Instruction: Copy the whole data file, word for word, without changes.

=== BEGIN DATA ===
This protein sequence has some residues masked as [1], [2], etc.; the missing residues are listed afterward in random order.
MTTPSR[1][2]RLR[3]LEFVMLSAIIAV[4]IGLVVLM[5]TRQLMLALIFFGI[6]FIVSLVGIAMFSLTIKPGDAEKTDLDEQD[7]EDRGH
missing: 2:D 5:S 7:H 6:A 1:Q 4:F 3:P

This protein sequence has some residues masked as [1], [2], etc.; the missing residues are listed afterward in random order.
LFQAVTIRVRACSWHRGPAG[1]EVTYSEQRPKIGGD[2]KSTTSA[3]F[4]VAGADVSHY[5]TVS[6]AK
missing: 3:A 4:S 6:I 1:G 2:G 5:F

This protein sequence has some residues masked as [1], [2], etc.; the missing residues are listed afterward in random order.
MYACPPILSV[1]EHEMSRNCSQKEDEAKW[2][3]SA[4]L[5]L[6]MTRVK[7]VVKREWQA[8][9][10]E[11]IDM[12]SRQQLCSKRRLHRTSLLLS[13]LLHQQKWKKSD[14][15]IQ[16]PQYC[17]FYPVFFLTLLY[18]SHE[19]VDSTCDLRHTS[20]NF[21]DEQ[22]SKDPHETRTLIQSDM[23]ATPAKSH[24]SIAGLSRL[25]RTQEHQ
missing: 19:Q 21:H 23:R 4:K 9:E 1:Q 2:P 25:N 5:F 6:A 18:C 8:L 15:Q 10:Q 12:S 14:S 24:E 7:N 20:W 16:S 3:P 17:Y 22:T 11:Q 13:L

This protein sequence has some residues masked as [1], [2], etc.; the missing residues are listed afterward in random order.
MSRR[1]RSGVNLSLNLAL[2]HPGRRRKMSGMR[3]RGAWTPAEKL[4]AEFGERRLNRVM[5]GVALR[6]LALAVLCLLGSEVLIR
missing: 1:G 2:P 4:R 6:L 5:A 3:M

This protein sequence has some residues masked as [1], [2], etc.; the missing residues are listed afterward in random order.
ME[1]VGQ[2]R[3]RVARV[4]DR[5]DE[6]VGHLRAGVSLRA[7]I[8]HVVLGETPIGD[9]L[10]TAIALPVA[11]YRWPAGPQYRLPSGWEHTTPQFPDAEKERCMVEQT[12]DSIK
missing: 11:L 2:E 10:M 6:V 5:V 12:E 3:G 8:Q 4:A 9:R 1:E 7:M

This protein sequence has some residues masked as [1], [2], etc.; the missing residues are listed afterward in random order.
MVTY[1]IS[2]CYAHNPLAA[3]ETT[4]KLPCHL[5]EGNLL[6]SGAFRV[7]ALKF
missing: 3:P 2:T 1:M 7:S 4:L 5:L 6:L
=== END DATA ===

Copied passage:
This protein sequence has some residues masked as [1], [2], etc.; the missing residues are listed afterward in random order.
MTTPSR[1][2]RLR[3]LEFVMLSAIIAV[4]IGLVVLM[5]TRQLMLALIFFGI[6]FIVSLVGIAMFSLTIKPGDAEKTDLDEQD[7]EDRGH
missing: 2:D 5:S 7:H 6:A 1:Q 4:F 3:P

This protein sequence has some residues masked as [1], [2], etc.; the missing residues are listed afterward in random order.
LFQAVTIRVRACSWHRGPAG[1]EVTYSEQRPKIGGD[2]KSTTSA[3]F[4]VAGADVSHY[5]TVS[6]AK
missing: 3:A 4:S 6:I 1:G 2:G 5:F

This protein sequence has some residues masked as [1], [2], etc.; the missing residues are listed afterward in random order.
MYACPPILSV[1]EHEMSRNCSQKEDEAKW[2][3]SA[4]L[5]L[6]MTRVK[7]VVKREWQA[8][9][10]E[11]IDM[12]SRQQLCSKRRLHRTSLLLS[13]LLHQQKWKKSD[14][15]IQ[16]PQYC[17]FYPVFFLTLLY[18]SHE[19]VDSTCDLRHTS[20]NF[21]DEQ[22]SKDPHETRTLIQSDM[23]ATPAKSH[24]SIAGLSRL[25]RTQEHQ
missing: 19:Q 21:H 23:R 4:K 9:E 1:Q 2:P 25:N 5:F 6:A 18:C 8:L 15:Q 10:Q 12:S 14:S 24:E 7:N 20:W 16:S 3:P 17:Y 22:T 11:Q 13:L

This protein sequence has some residues masked as [1], [2], etc.; the missing residues are listed afterward in random order.
MSRR[1]RSGVNLSLNLAL[2]HPGRRRKMSGMR[3]RGAWTPAEKL[4]AEFGERRLNRVM[5]GVALR[6]LALAVLCLLGSEVLIR
missing: 1:G 2:P 4:R 6:L 5:A 3:M

This protein sequence has some residues masked as [1], [2], etc.; the missing residues are listed afterward in random order.
ME[1]VGQ[2]R[3]RVARV[4]DR[5]DE[6]VGHLRAGVSLRA[7]I[8]HVVLGETPIGD[9]L[10]TAIALPVA[11]YRWPAGPQYRLPSGWEHTTPQFPDAEKERCMVEQT[12]DSIK
missing: 11:L 2:E 10:M 6:V 5:V 12:E 3:G 8:Q 4:A 9:R 1:E 7:M

This protein sequence has some residues masked as [1], [2], etc.; the missing residues are listed afterward in random order.
MVTY[1]IS[2]CYAHNPLAA[3]ETT[4]KLPCHL[5]EGNLL[6]SGAFRV[7]ALKF
missing: 3:P 2:T 1:M 7:S 4:L 5:L 6:L